Chris McCully

Fishing Diary

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Big Bertha's failure

Monday, 4 September 2017 at 20:14

Dapping rod Hard to keep a straight horizon when you're holding a 15' dapping rod in one hand and clicking a shutter with the other. Yes, it was dapping time. Dapping and the Daddy. My reader will know I've tried for three years to extract trout from Grafham on dry Daddies, and have mostly failed. Today, in a wind that was usually far too light, I tried dapping. Don't think I've dapped for seventeen years, so exhuming Big Bertha - now a battered and unlovely thing, if she'll pardon me - was a novelty. The novelty soon palled. I moved precisely nothing to the dap but did manage to release half a dozen cracking rainbows on the dry fly (a dry Big Red, size 12). Honour, if not angling intelligence, was satisfied and I drove home content. Well, fairly content.


Monday, 4 September 2017 at 20:10

September rainbow They were handsome fish and two of them took so much line we were just short of the backing. Best was around 2¾lb., I thought. The takes varied hugely, from little almost ripple-less nips to larger and decisive swirls. It was some of the most satisfying fishing I've enjoyed this season.

The causeway

Monday, 28 August 2017 at 15:59

Causeway This causeway links Northey island to the banks of the Blackwater estuary at Maldon. It was the site of a famous skirmish between Vikings and the Essex fyrd led by Ealdorman Byrhtnoth in 991AD. (Judging by angling reports this is also a good bass mark.) I wanted to visit because there's a line in the Old English poem The Battle of Maldon about Byrhtnoth 'calling over the cold water', offering battle to the Vikings -

...ongan ceallian þa ofer cald wæter Byrhthelmes bearn....

- and I wanted to see if a voice could in fact have carried the length of the causeway.

It could have.

Bricks in a field

Monday, 28 August 2017 at 15:45

Source It's been a tough month at work and I've been obliged to burn off two fishing days and scrap other outdoor plans. Since there's not much of August left then I feel distant from all I most love (and in truth, what I've needed and still need). Today, though, I had a morning free and did what I've been intending to do for the past four years - get up to the source of the river. Along the somewhat weary way I stopped off at - fine then, got lost in - several villages, tracking the river's course upstream and hanging over bridges as I went. I saw little except hordes of small chub, and sun-struck roach basking in the thin water of dusty fords. When eventually, after some map- and leg-work, I reached the source I found a field drain surrounded by an arch of brick. There was no sign, no monument, no information board and it was all the better for it.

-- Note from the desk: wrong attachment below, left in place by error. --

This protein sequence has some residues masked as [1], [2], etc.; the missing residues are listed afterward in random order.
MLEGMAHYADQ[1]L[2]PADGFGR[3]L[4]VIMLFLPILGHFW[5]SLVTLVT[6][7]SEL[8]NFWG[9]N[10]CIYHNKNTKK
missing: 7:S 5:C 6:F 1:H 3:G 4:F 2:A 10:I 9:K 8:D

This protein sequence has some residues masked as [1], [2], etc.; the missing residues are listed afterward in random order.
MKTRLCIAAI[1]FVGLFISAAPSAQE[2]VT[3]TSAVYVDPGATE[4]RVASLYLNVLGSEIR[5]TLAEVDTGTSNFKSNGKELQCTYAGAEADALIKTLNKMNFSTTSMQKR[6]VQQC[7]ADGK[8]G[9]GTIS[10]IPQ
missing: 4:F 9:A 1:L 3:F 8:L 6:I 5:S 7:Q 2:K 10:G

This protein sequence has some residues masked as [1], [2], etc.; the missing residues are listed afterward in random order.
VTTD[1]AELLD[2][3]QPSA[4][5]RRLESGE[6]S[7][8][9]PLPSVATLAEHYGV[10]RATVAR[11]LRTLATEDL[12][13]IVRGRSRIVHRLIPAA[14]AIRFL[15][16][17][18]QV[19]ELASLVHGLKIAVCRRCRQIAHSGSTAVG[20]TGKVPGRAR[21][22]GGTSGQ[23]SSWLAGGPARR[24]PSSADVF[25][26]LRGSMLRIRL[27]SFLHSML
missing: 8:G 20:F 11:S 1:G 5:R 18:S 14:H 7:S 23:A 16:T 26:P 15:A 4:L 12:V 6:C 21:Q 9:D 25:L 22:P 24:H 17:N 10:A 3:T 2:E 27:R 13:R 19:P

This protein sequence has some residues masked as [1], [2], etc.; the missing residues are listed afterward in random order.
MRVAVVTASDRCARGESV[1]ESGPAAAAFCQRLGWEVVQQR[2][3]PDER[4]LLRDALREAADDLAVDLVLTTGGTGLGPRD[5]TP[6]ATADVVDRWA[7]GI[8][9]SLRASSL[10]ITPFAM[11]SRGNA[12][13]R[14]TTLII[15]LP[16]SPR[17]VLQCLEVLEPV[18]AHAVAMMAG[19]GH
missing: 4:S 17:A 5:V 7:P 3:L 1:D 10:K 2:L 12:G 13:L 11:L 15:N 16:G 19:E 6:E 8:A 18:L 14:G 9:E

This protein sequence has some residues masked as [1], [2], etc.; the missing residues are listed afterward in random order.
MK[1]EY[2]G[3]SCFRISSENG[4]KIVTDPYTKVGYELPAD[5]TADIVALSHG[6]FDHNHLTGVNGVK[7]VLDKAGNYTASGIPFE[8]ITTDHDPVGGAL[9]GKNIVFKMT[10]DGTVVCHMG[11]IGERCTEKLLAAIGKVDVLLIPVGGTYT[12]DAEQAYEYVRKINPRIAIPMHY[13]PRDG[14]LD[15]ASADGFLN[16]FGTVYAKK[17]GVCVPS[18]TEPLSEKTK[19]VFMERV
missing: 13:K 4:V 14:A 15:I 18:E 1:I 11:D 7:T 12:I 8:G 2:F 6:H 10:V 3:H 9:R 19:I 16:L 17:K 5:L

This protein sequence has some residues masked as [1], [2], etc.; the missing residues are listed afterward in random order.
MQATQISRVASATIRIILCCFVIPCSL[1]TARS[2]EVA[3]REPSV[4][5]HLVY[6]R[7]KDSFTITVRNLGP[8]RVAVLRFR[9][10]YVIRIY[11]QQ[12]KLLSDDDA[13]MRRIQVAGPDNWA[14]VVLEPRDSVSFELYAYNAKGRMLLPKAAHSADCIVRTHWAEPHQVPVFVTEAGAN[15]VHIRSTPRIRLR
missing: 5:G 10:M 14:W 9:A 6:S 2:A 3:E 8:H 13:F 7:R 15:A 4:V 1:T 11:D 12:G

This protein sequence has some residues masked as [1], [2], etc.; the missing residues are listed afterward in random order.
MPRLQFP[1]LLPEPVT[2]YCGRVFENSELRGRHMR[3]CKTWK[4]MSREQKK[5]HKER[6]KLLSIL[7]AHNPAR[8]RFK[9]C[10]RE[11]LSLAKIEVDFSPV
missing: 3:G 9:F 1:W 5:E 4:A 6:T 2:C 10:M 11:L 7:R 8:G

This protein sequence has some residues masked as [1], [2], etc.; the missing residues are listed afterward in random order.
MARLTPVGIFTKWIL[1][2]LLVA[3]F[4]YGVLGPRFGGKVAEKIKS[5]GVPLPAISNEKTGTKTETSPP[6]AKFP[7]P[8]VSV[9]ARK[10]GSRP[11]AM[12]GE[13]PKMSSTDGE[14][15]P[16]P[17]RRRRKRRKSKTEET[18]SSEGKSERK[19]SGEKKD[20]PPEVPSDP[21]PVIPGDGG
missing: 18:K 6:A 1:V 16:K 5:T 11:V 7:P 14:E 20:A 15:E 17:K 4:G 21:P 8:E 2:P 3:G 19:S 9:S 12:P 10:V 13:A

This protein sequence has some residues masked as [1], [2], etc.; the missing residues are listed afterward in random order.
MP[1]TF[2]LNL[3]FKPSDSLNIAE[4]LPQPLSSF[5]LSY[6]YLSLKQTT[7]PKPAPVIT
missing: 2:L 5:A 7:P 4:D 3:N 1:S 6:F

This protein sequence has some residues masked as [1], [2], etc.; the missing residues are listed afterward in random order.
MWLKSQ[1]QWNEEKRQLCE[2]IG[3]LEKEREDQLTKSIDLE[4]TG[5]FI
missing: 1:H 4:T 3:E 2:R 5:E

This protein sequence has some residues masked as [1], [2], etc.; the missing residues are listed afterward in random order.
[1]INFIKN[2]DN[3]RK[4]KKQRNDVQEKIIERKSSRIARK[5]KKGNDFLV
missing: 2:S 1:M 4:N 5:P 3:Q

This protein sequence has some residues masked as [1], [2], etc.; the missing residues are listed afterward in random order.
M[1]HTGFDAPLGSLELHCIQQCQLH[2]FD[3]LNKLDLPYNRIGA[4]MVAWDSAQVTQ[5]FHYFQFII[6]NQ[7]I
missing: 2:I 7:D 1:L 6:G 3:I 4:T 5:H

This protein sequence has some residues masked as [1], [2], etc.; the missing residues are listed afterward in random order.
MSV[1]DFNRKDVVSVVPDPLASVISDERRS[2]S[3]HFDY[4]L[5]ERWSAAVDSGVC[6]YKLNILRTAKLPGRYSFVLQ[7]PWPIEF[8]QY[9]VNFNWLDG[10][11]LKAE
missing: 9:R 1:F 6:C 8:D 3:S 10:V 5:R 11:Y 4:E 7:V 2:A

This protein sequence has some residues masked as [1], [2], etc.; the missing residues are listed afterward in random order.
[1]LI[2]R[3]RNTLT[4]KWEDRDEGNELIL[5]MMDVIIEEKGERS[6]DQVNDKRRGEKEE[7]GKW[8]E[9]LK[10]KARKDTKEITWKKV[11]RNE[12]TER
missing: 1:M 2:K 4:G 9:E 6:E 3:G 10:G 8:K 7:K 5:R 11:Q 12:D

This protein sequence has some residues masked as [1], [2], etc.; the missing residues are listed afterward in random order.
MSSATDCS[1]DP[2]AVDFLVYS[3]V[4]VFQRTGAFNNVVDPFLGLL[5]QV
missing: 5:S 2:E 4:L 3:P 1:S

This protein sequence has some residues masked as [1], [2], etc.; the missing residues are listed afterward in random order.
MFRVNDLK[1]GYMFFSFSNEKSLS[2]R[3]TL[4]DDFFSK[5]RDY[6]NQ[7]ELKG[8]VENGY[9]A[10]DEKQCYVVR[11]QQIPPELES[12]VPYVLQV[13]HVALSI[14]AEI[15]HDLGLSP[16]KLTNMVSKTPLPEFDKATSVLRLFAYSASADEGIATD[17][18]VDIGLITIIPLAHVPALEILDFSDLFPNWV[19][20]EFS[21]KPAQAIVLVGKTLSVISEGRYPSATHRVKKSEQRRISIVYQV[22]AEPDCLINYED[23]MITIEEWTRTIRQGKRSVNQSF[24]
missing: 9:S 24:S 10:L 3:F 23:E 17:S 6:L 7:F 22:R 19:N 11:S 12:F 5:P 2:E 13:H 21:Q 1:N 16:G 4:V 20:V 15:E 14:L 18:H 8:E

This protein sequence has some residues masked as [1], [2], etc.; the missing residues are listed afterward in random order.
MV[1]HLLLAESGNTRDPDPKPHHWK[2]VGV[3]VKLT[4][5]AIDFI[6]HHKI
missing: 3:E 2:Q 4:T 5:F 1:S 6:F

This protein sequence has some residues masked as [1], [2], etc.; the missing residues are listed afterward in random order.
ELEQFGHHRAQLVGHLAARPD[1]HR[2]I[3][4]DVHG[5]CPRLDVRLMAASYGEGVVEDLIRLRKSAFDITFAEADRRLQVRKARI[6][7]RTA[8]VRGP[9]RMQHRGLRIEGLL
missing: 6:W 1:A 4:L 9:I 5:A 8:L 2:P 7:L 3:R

Wet Snake

Tuesday, 8 August 2017 at 20:29

Snake Grafham enjoyed - ha! - a rain-loaded blow from the North and choppy waves. The wind moderated, though not the rain, and I spent just four hours on the water. Scum lanes had formed running N>S across the lake and plenty of rainbows were in them, favouring the deepest, coolest water they could find and moving to any creatures they found trapped in or just under the film. I moved some fish to dries but then experimented with a Snake (pictured) and some Blobs, trying to excite the rainbows' curiosity. The theory was that fish would sight the Blobs, move to intercept them and then see (and take) the Snake on the point. I had any number of follows and hits but converted just two, the best a very solid rainbow of some 2½lb., before rain and work pressures took me away from the water at 1400. It was no triumph but it was good to get anything at all.

Fishers and men in Kerry

Friday, 28 July 2017 at 17:35

Fisherman Just back from Kerry, where we enjoyed a tough trip fishing for brown trout (in Derriana), bass (off the coast around Waterville and beyond) and salmon (in the River Inny). We did catch trout and they had an interesting story to tell us; we did catch - well, almost everyone but me caught - bass; and all of us abjectly failed in our attempts to catch a salmon despite perfect conditions. That last phrase is astonishing because even Goldenballs failed to catch a salmon...though he did catch a magnificent bass on the fly-rod, so I suppose he shall be forgiven. (Jesus, after all, was 'ere.)

In the images below you'll find some snapshots of our adventures. It was a grand and demanding week. Many thanks to our friends in Kerry for their hospitality, kindness, conversations and angling acumen.

Kerry bass: Schoolie

Friday, 28 July 2017 at 17:32

Schoolie The schoolies here in Essex run 1-2lb.and are sometimes smaller. In Kerry, where the coastal feeding is rich, the schoolies run 2-3lb. and are a wonderful angling proposition, though working out wind, tide and accessibility are ever-demanding aspects of fishing for them, particularly when you're working with the fly-rod.

   Here's Gardiner with a very fit school bass of around 3lb. The fish took a Clouser.

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